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Tiny wasp...

 
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Ken Ramos



Joined: 27 Jul 2006
Posts: 7076
Location: lat=35.4005&lon=-81.9841

PostPosted: Wed Apr 09, 2008 6:05 pm    Post subject: Tiny wasp... Reply with quote

or maybe a "yeller jacket" of some kind, I don't know but I would just bet it would sting you if you messed with it. Laughing For scale, those blooms are about 8 to 10 mm in length. The first image I made as a verticle, if you were to roll it over on its left side, it would be in the correct position. Very Happy






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Image data, all images Very Happy
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jmlphoto



Joined: 10 Aug 2007
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PostPosted: Wed Apr 09, 2008 8:22 pm    Post subject: Reply with quote

first one is best good shots
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Planapo



Joined: 07 Nov 2006
Posts: 1533
Location: Germany, in the United States of Europe

PostPosted: Thu Apr 10, 2008 12:34 am    Post subject: Reply with quote

Interesting find there, Ken and so well photographed that I reckon I can give you some information.

(Note that being not familiar with the North American fauna I am as always inclined to formulate cautiously. But in many cases there seem to be quite a lot of similarities on the genus level between your fauna and what I am more familiar with. And if I wasn´t, say 98% sure, I´d keep my mouth shut ...err... my fingers still Very Happy)

To me it looks not like what is commonly known as "wasp" or "yeller jacket". Actually in phylogenetic systematics and taxonomy there is no valid taxon that comprises all "wasps" but is excluding the bees as the bees being an offshoot of sphecoid wasps, and hence bees are sometimes called 'flower wasps' for a good reason.

Well anyway, most probably what you photographed here is a solitary bee of the parasitic and hence called "cuckoo" bee genus Nomada. Cuckoo bees because the females use other solitary bee species as their hosts, i. e. they don´t collect pollen and nectar for provisioning their own offspring but seek for the hosts´ nests and lay their own eggs in.

And I´d advise you not to bet too much on that "it would sting you, if you messed with it" Wink Very Happy since from what I see it looks like a male and thus lacking the device, i. e. the sting, to do you any harm with. And even a female would very likely only try to sting you, if you were very naughty with her, e. g. sqeeze her between your fingers.

--Betty

edit: typos and added "that comprises all ... but is" for better clearness.


Last edited by Planapo on Thu Apr 10, 2008 2:48 pm; edited 1 time in total
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Ken Ramos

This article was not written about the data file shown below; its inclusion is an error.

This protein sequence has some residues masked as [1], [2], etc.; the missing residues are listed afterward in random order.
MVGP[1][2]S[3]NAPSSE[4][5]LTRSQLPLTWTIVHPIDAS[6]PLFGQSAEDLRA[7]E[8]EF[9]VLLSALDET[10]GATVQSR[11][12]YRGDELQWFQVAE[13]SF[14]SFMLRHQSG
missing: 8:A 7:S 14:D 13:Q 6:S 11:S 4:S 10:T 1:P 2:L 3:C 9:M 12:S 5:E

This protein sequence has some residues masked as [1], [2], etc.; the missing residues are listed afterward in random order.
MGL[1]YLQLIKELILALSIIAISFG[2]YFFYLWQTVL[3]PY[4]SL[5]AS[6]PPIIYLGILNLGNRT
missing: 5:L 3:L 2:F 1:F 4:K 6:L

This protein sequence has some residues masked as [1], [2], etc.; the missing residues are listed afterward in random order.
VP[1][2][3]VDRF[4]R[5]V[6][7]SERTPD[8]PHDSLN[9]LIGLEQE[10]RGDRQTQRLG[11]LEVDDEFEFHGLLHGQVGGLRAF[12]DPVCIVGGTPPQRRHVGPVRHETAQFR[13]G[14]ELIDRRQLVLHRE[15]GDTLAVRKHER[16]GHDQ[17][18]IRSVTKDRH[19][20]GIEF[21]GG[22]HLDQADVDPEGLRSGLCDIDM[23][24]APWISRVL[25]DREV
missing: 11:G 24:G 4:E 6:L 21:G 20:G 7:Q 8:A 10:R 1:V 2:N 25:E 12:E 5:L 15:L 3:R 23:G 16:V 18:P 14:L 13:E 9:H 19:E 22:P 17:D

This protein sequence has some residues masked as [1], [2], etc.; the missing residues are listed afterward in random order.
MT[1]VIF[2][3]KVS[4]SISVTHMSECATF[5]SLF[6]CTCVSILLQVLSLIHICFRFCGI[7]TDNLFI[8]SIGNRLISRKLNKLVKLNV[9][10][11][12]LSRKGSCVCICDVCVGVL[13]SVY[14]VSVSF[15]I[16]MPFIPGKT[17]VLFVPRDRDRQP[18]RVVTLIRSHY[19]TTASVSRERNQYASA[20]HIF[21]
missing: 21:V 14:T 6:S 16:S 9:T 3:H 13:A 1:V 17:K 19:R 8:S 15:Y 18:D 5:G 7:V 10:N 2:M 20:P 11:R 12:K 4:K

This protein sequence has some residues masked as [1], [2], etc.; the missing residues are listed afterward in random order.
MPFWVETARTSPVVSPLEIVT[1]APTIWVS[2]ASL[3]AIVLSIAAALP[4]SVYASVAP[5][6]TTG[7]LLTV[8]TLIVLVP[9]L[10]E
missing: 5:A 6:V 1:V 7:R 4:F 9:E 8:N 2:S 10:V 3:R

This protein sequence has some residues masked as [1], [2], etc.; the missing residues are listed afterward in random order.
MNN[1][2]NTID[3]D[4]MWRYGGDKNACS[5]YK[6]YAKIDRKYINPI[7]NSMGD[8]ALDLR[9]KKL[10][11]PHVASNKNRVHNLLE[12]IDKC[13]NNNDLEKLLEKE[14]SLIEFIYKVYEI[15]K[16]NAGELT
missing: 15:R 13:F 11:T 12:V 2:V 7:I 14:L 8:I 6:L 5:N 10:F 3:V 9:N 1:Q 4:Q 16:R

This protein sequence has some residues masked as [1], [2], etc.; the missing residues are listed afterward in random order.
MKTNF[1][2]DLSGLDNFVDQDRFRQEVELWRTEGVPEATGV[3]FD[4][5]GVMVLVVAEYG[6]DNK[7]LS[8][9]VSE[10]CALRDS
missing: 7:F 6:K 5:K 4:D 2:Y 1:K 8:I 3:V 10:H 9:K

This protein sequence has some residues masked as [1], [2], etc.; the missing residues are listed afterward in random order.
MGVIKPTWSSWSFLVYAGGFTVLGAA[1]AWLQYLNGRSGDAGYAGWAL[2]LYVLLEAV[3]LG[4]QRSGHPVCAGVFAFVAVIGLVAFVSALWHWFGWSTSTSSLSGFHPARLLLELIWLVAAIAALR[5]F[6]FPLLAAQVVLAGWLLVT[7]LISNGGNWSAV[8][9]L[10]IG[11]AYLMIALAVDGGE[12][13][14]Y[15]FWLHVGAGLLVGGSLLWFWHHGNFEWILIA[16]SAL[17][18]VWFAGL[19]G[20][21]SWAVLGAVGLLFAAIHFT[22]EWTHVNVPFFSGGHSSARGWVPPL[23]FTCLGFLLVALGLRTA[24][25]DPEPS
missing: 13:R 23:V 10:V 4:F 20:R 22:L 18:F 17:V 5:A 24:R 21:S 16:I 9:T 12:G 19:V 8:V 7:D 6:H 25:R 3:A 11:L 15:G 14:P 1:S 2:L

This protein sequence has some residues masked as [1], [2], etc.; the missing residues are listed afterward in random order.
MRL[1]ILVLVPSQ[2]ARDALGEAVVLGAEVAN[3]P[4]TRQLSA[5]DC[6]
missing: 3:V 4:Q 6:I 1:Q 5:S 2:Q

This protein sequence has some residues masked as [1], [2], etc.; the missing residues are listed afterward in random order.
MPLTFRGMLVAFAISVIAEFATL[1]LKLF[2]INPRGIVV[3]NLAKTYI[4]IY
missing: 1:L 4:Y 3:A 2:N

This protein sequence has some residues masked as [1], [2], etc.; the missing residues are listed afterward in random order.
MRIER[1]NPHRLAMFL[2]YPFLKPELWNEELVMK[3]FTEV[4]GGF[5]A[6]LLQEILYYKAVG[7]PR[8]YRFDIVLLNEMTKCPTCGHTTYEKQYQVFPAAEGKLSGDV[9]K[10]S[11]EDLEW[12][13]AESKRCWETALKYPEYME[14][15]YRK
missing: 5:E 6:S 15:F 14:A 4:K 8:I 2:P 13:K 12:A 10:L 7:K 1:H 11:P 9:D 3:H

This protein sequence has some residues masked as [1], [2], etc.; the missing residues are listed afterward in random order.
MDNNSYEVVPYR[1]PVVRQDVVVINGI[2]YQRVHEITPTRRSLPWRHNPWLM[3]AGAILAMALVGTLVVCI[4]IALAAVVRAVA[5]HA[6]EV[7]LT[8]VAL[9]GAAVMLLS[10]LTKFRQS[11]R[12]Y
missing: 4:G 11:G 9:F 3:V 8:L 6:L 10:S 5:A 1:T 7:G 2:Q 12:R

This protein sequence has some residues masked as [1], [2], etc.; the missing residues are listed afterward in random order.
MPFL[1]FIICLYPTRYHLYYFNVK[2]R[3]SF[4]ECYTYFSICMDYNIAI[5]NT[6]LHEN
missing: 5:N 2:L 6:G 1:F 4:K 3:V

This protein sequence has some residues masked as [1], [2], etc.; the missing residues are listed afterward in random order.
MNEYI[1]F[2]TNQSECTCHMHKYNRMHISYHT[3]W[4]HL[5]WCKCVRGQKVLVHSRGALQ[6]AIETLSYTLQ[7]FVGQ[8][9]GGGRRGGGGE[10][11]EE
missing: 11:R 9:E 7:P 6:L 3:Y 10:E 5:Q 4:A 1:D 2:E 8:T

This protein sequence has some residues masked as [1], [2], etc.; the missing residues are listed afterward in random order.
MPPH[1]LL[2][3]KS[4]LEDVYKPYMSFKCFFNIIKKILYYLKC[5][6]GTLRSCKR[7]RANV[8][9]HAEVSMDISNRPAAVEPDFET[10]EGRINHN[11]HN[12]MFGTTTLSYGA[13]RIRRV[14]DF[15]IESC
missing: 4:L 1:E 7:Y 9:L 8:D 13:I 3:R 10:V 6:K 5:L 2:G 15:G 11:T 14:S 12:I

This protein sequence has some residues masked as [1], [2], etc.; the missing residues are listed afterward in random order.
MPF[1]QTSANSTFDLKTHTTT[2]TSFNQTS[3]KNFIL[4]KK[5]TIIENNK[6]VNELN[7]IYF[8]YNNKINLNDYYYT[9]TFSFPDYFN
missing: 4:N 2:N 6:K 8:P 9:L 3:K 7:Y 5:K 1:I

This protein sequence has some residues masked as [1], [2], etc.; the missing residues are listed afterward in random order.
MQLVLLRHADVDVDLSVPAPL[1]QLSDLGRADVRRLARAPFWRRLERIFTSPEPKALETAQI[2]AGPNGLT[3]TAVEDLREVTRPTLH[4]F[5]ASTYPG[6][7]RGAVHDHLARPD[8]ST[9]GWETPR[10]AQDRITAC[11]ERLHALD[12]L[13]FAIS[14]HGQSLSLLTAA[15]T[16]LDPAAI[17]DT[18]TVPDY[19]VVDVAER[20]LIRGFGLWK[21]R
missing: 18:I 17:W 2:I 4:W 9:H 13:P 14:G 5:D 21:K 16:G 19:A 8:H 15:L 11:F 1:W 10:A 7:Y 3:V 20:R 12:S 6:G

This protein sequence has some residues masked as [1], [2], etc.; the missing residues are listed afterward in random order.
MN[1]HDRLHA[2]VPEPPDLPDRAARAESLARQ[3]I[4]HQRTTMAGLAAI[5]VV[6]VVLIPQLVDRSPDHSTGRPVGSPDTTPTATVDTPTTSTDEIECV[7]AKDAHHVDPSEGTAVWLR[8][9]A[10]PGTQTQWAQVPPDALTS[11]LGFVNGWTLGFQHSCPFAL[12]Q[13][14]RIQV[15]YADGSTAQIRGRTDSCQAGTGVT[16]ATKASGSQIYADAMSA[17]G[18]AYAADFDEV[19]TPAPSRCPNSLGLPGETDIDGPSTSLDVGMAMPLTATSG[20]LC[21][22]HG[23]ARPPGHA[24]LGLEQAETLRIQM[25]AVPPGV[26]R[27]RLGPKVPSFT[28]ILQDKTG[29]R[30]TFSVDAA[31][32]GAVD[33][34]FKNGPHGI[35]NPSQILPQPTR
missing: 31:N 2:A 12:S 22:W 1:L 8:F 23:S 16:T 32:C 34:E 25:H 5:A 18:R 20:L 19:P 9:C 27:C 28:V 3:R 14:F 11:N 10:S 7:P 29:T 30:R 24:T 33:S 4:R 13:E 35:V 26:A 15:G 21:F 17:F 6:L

Joined: 27 Jul 2006
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Location: lat=35.4005&lon=-81.9841

PostPosted: Thu Apr 10, 2008 2:15 am    Post subject: Reply with quote

So if I understand this right, this bee will find another species closely resembling itself and then lay eggs in their nest, maybe even killing the other larvae already in place in that nest. A wolf in sheeps clothing it is? Think

Thanks Betty Very Happy
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rjlittlefield
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Joined: 01 Aug 2006
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Location: Richland, Washington State, USA

PostPosted: Thu Apr 10, 2008 8:28 am    Post subject: Reply with quote

Very Happy Very Happy Very Happy

Betty, once again I am fascinated by the apparent ease and power with which a subject-matter expert can analyze a good grab shot. I would have gone with "yeller jacket" for sure, and wasted my time looking around in Vespula -- wrong family!

Can I ask you to think for a moment about the process that you used to identify this beast? As far as you are aware, what features thrust themselves upon your attention, what possibilities did you consider, and what other features did you specifically go looking for, to support or reject each possibility?

BTW, I want to thank you again for your contributions to this forum. Whenever I see your name on a post, my eyes light up in anticipation of what I'm going to learn this time! The mix of splendid photography and subject matter expertise is what makes this forum such a fun place to hang out.

Ken, it occurs to me that the term "grab shot" may sound dismissive, but I don't intend it that way. I just don't know any better way short way to say that the pictures were taken in an uncontrolled situation and without specific intent or knowledge of what might be required to enable an ID. They are very attractive and well photographed from a technical standpoint. Thanks also for the complete and concise dump of technical info -- very helpful. Very Happy